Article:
On November 7, 2023, it was announced that the Small Producers Initiative (SPI) at Texas State University had received a $750,000 grant from the U.S. Department of Agriculture’s 2501 Program, along with a $400,000 cooperative agreement with USDA’s Natural Resource Conservation Service (NRCS) in support of regenerative agriculture outreach initiatives.
The awards will allow SPI to continue to provide small, urban, minority and veteran farmers and ranchers with regenerative ranching and soil health demonstrations on farms and ranches throughout Texas.
The grants will also enable SPI to provide beekeeping training, financial literacy training and assist NRCS with engaging new and small farmers.
Regenerative agriculture involves the use of practices and principles that improve soil health and benefit the surrounding ecosystem. Examples of regenerative agriculture practices include no tillage, crop rotation, the use of cover crops and organic matter in lieu of chemical fertilizers.
The United Nations’ Food and Agriculture Organization predicts 60 global harvests are left at the current rate of conventional agriculture’s soil degradation.
Regenerative agriculture can reverse this trend, building upon and using the ecosystem services that developed farm soils, made them fertile and will keep them growing.
The result is a soil metaorganism, teeming with life, cycling nutrients, and sequestering carbon and water. This process reduces crop loss to droughts and increases net revenue, all while the sequestration of carbon and water reduces atmospheric heat-trapping gases.
SPI’s grant partners include Capital Farm Credit, Two Hives Honey, the National Audubon Society and Holistic Management International. Another grant partner, Understanding Ag LLC, was founded by Gabe Brown, one of the pioneers of the current regenerative agriculture movement.
In 2022, SPI also received a $550,000 grant from the USDA’s Beginning Farmer and Rancher Development Program to provide funding to increase the equitable and inclusive capacity of Texas beginning farmer and rancher programming.
The grant enabled SPI to train and advise Texas beginning farmers in regenerative agriculture methods and assist these farmers with accessing capital and building profitable agricultural businesses.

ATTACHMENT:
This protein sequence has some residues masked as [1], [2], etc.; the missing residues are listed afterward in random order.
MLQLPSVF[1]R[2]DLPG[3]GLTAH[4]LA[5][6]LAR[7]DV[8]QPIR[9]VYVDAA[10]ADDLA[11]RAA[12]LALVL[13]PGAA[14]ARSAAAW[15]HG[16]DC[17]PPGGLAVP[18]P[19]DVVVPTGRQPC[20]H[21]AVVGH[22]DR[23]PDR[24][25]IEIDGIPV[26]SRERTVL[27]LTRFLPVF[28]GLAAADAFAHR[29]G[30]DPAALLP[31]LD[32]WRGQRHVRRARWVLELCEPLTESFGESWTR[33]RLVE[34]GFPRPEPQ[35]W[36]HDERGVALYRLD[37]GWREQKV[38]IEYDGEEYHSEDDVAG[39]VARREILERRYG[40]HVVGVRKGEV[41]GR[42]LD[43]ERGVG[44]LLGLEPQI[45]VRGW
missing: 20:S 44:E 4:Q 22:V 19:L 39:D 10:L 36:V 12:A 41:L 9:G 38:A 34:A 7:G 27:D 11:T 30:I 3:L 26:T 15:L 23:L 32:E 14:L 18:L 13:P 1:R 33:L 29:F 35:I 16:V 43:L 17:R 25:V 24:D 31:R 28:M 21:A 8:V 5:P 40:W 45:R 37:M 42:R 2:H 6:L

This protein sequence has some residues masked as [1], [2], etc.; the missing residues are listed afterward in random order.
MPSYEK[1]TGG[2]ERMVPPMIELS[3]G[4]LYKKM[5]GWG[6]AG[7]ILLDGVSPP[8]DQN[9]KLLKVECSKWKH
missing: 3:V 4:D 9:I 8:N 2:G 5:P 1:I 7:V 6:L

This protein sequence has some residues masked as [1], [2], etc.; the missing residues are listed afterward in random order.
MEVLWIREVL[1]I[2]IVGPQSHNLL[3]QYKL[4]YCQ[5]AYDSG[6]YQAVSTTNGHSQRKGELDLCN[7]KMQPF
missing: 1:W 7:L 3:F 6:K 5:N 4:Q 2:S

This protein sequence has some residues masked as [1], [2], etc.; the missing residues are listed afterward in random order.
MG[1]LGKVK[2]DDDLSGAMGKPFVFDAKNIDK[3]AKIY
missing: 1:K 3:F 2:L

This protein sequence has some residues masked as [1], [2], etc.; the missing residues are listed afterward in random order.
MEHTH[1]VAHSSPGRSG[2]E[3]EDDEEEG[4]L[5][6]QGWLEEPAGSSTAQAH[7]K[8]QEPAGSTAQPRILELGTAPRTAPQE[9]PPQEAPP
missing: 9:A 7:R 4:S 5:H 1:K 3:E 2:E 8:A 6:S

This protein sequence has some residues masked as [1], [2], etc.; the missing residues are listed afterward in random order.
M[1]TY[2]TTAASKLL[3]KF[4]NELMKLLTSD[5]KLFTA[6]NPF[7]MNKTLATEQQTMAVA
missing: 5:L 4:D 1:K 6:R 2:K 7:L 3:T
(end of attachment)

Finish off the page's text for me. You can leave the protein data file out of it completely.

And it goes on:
SPI began in 2015 with a 30-person stakeholder listening session that included farmers, representatives from USDA agencies, Texas Department of Agriculture, National Center for Appropriate Technology and culinary chefs. Since that initial meeting, SPI has received more than $4 million in federal funding to provide small farmers and ranchers in Texas with research, extension and education services.
These funds have supported more than 2000 farmers with educational opportunities through on-farm demonstrations, webinars, workshops and SPI’s multitrack, multitopic Southern Family Farmers and Food Systems Conference, the largest non-land grant university supported farmer conference in the state. In 2023, the conference hosted more than 500 attendees, including faculty and staff from Alcorn State University and Tuskegee University.
Past speakers have included Ray Archuleta, a certified professional soil scientist with more than 30 years’ experience with the Natural Resources Conservation Service; Lyla June, indigenous food systems activist and scholar; Mark Shepard, CEO of Forest Agriculture Enterprises LLC and founder of Restoration Agriculture Development LLC; and Will Harris, who has successfully transitioned White Oak Pastures to pre-industrialized cattle ranching based on regenerative agriculture practices and now employs a staff or more than 155.
SPI is the largest non-land grant program in Texas that supports small farms and ranches with professional development and extension services, including training in financial literacy, regenerative agriculture, soil and water conservation.
SPI is also the administrative unit for the Soil, Plant and Animal Health Research Continuum Lab (SPAHRC Lab) at Texas State. This lab was developed to be both a regenerative agriculture research lab to connect soil health to plan and animal health and a public testing facility for soils, and plant and animal tissues.
SPAHRC Lab includes regenerative agriculture tests for organic nutrients, soil biological activity and water release curves, which are not typical of a conventional laboratory. SPARHC Lab will open to the public in the spring of 2024.
Other SPI research includes small farm assessments which specializes in social research focused on the barriers and bridges to success for small and medium farms.
Photo of agriculture students courtesy of Texas State University.